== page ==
Let’s start by making sure we understand one important point. There is a difference between Reformed theology and Reformed soteriology (doctrine of salvation). They are not mutually exclusive, but they are different. Reformed soteriology is a part of Reformed theology, but the latter is broader, and includes, but is not limited to, the former. When most people think of Reformed theology, they think of sovereignty, Calvinism, TULIP, predestination / election, or something like that. They would be right, sort-of. Reformed theology is so much more than discussions of salvation and sovereignty. If you have been following this series of blogs, I trust that you will have figured this out.
In this post I would like to explore the distinctiveness of the Reformed theological understanding of soteriology. But before we get too far, we need to remember what John Hendryx states about the origin and development of Reformed theology as a whole,
The Reformed position’s strength is exegesis — the interpretation of the text in light of its grammar, syntax, and context. The doctrine is proved by (1) the direct statements of Scripture; (2) the teaching of the Bible concerning the incapacity of man to do anything that is pleasing to God without God’s first freeing the sinner from the bonds of death; and (3) the teaching of those passages that combine these two truths into an undeniable whole.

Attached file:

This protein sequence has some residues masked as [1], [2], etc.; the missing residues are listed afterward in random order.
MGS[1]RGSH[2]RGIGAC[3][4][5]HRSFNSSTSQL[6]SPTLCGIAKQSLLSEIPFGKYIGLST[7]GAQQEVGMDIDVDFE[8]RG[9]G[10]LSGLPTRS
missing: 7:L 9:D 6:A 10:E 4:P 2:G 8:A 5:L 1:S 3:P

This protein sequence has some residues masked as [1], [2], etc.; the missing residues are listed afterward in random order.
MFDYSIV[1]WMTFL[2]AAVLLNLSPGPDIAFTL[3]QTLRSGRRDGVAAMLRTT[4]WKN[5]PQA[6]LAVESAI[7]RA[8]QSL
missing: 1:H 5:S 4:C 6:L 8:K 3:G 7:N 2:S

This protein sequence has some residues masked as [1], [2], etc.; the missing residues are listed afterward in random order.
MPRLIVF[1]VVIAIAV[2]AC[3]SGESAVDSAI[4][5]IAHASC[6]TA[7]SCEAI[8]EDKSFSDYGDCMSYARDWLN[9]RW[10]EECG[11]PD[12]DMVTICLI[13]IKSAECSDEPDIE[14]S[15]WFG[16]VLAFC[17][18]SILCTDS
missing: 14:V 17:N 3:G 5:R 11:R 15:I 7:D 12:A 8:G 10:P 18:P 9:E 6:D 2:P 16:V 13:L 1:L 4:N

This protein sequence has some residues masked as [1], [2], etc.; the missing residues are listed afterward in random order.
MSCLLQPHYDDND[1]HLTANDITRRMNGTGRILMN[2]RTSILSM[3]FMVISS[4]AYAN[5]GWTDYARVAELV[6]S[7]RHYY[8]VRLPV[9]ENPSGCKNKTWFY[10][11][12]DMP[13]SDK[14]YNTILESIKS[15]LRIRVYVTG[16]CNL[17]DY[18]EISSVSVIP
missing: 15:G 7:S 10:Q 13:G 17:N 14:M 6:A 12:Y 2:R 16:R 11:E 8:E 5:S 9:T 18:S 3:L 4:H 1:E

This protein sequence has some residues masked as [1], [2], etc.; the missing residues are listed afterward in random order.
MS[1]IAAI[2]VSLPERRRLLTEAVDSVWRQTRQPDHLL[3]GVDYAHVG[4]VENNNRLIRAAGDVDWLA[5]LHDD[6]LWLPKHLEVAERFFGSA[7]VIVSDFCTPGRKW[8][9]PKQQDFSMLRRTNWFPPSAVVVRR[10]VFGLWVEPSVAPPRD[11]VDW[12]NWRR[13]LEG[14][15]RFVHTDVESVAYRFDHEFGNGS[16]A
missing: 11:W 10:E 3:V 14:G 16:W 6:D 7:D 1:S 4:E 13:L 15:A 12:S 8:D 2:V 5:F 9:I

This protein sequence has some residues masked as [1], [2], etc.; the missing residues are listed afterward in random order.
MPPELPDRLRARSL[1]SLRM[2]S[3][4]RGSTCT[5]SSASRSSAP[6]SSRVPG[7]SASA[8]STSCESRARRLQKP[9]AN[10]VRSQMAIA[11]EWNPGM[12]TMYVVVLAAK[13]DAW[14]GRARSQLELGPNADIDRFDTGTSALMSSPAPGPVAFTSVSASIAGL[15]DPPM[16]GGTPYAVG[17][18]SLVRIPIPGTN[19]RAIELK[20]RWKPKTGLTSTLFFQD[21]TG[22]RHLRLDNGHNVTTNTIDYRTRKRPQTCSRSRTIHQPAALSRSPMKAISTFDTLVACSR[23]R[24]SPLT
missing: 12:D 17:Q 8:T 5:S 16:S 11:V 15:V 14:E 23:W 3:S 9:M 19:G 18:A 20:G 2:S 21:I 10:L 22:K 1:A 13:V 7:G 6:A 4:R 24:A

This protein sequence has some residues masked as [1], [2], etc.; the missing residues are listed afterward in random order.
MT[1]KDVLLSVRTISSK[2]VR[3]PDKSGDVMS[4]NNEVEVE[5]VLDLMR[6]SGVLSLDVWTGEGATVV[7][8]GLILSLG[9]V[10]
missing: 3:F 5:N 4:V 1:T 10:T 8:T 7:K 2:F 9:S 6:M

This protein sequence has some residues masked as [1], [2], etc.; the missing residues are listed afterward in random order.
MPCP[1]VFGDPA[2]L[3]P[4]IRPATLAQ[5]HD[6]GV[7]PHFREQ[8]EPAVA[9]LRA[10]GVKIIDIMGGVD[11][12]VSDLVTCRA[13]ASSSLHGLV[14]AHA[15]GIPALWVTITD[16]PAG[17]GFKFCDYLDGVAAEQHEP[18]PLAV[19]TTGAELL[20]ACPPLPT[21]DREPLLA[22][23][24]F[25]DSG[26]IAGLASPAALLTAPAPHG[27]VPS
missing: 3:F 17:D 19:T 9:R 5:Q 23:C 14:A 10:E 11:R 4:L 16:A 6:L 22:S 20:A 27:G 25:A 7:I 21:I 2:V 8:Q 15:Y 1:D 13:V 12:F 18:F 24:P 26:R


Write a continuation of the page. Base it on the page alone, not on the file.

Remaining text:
Reformed soteriology, at its core, is monergistic. Which means, to quote Hendryx from a different article,
Since faith is infinitely beyond all the power of our unregenerated human nature, it is only God who can give the spiritual ears to hear and eyes to see the beauty of Christ in the gospel. God alone disarms the hostility of the sinner turning his heart of stone to a heart of flesh. So the problem of conversion is not with the Word or God’s Law but with man’s prideful heart. The humility required to submit to the gospel (which is beyond man’s natural capacity) is, therefore, not prompted by man’s will but by God’s mercy (John 1:13; Rom 9:16) since no one can believe the gospel unless God grants it (John 6:63, 65). The Spirit must likewise give all His people spiritual life and understanding if their hearts are to be opened and thus respond to Christ in faith.